Plant-Insect interactions in the Anthropocene: patterns, mechanisms and challenges in the Neotropics
Mon, July 11, 14:00 - 16:00 hrs, Room Barahona 1
This symposium will focus on the impacts of global environmental changes during the Anthropocene and their effects on community assemblage, species distribution and ecosystem functioning mediated by insects and their multiple interactions with host plants.
Interactions between plants and insects are complex, dynamic and vital for community organization and ecosystem functioning around the globe. Insects play key roles as herbivores, pollinators, seed dispersers and predators in both pristine and disturbed habitats, and the understanding of their positive and negative effects on plants is crucial, as these effects have the potential to scale up to populations and communities to inordinately impact tropical ecosystems in a rapidly-changing world. Novel ecosystems created during the Anthropocene and novel interactions that arise from these new physical environments have to be understood and managed to compensate unavoidable ecological losses of species and interactions. A deeper understanding about the processes and subjacent mechanisms shaping insect-plant interactions in tropical systems may help to elucidate the functional aspects related to species diversity and ecosystem processes. Insect occurrence, feeding and interactions with hosts is known to be largely influenced by plant traits such as geographical range and abundance, size and structural complexity, nutritional quality, phenology, and secondary chemistry and minor changes in these traits caused by human activities may have profound, but still improperly understood consequences for the structure and functions of terrestrial ecosystems. Plant-insect interactions are dynamic and subjected to continuous variation and change, but the importance of species and functional diversity for maintaining healthy, resilient ecosystems is now widely recognized. Accumulated evidence has shown that species interactions may mediate how individual species respond to both global climate and land use changes worldwide, but anthropogenic effects in species interactions are still poorly understood. The Neotropical region has a key importance, as it shelters much of the planetary insect biodiversity and still has large extensions of natural areas under great pressure of economic interest. Understanding the patterns and processes in this region is therefore central to the global plan to achieve ecological resilience in the Anthropocene. At this symposium, we intend to discuss the similarities and differences in insect-plant interactions in both preserved and disturbed Neotropical areas, to summarize the current knowledge using both spatial and temporal scales, to discuss the scenarios of climate change and land use change on both insects, plants and interactions, and finally to explore the functional links between biodiversity and processes mediated by insects. This symposium will comprise six presentations focusing on different taxa and interaction systems to compare, contrast, and search for models of responses of biodiversity and species interactions to habitat change, climate change and novel ecosystems.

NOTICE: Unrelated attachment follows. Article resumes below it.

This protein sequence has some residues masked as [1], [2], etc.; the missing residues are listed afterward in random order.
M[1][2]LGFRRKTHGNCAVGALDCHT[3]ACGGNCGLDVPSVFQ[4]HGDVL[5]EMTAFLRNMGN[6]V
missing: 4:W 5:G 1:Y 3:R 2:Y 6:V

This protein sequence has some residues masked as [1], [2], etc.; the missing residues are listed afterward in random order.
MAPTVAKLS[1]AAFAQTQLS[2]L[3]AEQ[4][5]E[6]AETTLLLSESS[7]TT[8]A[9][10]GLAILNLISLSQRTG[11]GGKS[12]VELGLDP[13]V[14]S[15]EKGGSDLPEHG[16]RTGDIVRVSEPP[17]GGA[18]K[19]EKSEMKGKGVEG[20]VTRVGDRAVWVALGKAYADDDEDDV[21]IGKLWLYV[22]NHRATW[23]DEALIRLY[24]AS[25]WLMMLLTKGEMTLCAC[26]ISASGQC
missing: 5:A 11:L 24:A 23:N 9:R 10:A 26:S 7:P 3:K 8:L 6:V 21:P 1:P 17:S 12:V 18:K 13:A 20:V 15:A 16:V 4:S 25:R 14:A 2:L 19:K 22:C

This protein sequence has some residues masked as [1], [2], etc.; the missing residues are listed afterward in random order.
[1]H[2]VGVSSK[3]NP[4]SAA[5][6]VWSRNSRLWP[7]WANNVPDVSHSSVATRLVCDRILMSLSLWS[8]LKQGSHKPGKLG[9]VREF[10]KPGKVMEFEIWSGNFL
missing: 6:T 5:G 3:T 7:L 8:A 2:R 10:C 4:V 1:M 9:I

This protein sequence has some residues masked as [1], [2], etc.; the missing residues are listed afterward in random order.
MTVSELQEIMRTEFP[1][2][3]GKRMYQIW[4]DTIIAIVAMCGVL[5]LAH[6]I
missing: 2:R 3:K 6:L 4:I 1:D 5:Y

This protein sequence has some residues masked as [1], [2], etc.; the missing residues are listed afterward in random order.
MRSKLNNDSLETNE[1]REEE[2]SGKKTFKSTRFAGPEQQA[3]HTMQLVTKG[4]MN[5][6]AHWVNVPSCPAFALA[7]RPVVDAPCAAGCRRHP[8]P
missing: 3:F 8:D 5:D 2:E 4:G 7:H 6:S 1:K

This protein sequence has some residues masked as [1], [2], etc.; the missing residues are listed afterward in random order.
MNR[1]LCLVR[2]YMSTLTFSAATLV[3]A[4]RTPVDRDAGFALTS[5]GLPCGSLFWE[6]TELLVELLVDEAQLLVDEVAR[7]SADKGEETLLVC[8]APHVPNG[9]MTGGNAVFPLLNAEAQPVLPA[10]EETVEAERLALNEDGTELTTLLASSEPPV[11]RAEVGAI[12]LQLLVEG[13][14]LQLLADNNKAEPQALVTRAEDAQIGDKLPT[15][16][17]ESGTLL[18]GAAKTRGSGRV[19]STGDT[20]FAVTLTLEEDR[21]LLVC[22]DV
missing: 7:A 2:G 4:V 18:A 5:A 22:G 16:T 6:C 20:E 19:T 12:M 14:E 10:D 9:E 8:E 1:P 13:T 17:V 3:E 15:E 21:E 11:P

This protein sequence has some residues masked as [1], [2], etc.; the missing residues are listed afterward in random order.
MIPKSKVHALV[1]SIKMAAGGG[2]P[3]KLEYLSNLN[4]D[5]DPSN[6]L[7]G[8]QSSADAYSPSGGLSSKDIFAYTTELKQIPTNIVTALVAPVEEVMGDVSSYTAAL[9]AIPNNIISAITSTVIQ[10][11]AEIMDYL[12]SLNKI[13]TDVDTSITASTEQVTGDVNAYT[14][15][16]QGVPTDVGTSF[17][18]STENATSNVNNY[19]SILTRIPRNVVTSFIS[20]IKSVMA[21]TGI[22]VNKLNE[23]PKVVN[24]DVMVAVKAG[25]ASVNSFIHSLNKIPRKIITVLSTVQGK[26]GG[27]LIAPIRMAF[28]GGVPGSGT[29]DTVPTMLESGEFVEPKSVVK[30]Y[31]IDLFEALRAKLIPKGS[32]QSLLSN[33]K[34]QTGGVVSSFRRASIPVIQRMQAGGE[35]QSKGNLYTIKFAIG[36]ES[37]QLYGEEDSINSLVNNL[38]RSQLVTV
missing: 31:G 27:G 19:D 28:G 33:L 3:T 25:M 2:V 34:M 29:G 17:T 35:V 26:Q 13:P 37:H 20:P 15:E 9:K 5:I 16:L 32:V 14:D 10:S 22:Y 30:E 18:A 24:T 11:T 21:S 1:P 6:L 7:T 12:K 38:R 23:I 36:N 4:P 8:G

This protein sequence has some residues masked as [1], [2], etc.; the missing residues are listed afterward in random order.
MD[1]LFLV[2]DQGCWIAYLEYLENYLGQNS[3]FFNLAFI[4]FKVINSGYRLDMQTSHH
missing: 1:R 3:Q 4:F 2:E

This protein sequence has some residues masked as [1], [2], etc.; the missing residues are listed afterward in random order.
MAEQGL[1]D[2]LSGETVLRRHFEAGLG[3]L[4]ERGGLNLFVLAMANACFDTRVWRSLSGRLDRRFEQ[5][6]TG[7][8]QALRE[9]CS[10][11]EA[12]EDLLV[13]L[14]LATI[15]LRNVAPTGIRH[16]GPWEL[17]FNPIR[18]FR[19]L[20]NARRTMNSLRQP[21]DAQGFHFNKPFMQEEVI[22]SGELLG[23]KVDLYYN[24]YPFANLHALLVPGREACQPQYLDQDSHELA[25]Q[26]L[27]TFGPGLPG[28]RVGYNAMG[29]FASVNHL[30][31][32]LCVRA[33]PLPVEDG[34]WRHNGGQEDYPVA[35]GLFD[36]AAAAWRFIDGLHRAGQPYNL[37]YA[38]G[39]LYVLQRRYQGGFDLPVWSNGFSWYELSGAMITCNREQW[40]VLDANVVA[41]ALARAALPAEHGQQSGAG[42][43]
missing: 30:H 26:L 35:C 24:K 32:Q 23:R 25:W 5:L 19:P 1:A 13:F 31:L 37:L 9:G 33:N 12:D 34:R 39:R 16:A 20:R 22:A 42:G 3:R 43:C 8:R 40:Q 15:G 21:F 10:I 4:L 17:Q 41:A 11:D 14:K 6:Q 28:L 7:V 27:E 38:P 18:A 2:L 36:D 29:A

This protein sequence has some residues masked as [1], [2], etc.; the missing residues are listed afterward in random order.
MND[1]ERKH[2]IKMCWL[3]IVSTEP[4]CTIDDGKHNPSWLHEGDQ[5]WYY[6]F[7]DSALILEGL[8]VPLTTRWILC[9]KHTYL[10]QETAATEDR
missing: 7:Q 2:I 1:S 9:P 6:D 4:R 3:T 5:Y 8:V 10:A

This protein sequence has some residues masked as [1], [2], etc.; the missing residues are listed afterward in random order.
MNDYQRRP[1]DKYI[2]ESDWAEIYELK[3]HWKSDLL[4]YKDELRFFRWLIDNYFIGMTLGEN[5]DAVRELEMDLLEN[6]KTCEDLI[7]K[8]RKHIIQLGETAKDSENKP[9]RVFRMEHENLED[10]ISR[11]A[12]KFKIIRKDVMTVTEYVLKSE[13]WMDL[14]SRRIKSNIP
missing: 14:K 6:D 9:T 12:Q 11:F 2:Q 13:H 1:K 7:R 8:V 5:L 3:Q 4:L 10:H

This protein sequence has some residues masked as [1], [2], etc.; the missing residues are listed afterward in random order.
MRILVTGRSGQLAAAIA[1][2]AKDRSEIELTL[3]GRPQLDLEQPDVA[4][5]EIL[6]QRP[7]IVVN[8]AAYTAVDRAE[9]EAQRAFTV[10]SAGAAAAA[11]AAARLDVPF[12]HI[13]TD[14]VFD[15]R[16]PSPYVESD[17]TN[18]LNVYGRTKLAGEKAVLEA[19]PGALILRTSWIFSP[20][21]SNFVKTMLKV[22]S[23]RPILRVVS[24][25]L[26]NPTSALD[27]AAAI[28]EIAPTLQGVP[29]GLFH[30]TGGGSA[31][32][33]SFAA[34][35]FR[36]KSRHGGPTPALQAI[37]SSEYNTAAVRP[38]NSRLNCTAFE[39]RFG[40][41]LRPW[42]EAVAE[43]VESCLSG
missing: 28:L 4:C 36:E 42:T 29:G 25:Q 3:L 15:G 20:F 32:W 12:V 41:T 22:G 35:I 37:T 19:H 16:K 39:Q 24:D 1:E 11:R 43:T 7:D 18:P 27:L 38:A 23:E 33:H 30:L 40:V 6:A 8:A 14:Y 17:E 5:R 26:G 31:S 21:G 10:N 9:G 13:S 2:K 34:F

Above and belowground mutualistic interactions in Inga edulis are coordinated by carbon and nutrient demand
Flávia Santana*, Rebeca Oliveira, Maria Alessandra Peixoto, Anselmo Nogueira, Laynara Lugli, Fabricio Baccaro, Luciana Bachega, Gabriela Neves, Sabrina Garcia, izabela aleixo, Nathielly Martins, Amanda Rayane Damasceno, Maria Pires, Anna Carolina Moraes, Pamella Leite, Vanessa Ferrer, Iokanam Sales Pereira, Alacimar Guedes, Bruno Portela, Iain Hartley, Lucia Fuchslueger, Oscar Valverde-Barrantes, David Lapola and Carlos Quesada
Synergistic effects of mutualistic ants on a Neotropical ant-plant: a long-term manipulative experiment revisiting the iconic Cecropia-Azteca system
Ricardo Campos*, Inácio Gomes, Ricardo Solar, Nico Bluthgen, Heraldo Vasconcelos, Luíza Silva, Karla Oliveira and Marcelo Moreira
Ants control herbivory at the community level: large-scale ant suppression reveals a higher effect in forest than in grassland
Tiago Fernandes*, Kate Parr, Ricardo Campos and Ricardo Solar
Not everything is what it seems to be: interactions among mistletoes, host plants and insects in a changing world
Revisiting herbivory and florivory in tropical plants: patterns and the importance of functional traits
Thermal mismatches between host plants and insect herbivores along elevational gradients: Implications for global warming
Carlos Garcia-Robledo*, Georgia Hernández and Erin Kuprewicz